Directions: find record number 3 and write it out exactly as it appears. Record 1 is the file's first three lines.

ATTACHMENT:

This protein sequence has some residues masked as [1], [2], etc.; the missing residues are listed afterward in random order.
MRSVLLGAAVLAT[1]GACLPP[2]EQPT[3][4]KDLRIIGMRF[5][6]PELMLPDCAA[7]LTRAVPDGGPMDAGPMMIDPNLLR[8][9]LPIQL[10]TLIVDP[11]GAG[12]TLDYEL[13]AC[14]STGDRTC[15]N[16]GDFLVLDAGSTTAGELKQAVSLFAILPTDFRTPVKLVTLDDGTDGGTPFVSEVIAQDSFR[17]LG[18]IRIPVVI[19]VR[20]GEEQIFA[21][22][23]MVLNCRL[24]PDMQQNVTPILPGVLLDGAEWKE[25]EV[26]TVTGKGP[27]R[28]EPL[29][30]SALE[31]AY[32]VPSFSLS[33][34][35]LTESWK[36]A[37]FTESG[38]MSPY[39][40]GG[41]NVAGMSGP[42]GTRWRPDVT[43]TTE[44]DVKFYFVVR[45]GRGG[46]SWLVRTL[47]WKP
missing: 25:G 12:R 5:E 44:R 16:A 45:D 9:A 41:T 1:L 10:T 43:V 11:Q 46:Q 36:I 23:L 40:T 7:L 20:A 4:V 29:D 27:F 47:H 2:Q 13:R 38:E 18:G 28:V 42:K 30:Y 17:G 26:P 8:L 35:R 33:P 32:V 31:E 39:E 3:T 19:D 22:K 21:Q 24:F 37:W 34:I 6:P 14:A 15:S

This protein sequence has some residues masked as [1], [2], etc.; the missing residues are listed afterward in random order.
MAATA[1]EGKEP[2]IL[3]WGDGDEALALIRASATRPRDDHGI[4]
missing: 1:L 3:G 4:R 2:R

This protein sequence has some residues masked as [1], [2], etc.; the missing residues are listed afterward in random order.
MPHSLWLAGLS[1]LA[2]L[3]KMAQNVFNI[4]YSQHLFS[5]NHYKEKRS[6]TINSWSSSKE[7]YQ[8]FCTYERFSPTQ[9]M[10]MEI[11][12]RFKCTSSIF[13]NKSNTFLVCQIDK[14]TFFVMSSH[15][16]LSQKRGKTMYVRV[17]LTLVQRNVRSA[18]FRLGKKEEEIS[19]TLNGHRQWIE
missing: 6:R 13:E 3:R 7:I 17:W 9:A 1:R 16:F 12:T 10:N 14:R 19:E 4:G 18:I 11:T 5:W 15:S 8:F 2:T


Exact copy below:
This protein sequence has some residues masked as [1], [2], etc.; the missing residues are listed afterward in random order.
MPHSLWLAGLS[1]LA[2]L[3]KMAQNVFNI[4]YSQHLFS[5]NHYKEKRS[6]TINSWSSSKE[7]YQ[8]FCTYERFSPTQ[9]M[10]MEI[11][12]RFKCTSSIF[13]NKSNTFLVCQIDK[14]TFFVMSSH[15][16]LSQKRGKTMYVRV[17]LTLVQRNVRSA[18]FRLGKKEEEIS[19]TLNGHRQWIE
missing: 6:R 13:E 3:R 7:I 17:W 9:A 1:R 16:F 12:T 10:N 14:R 19:E 4:G 18:I 11:T 5:W 15:S 8:F 2:T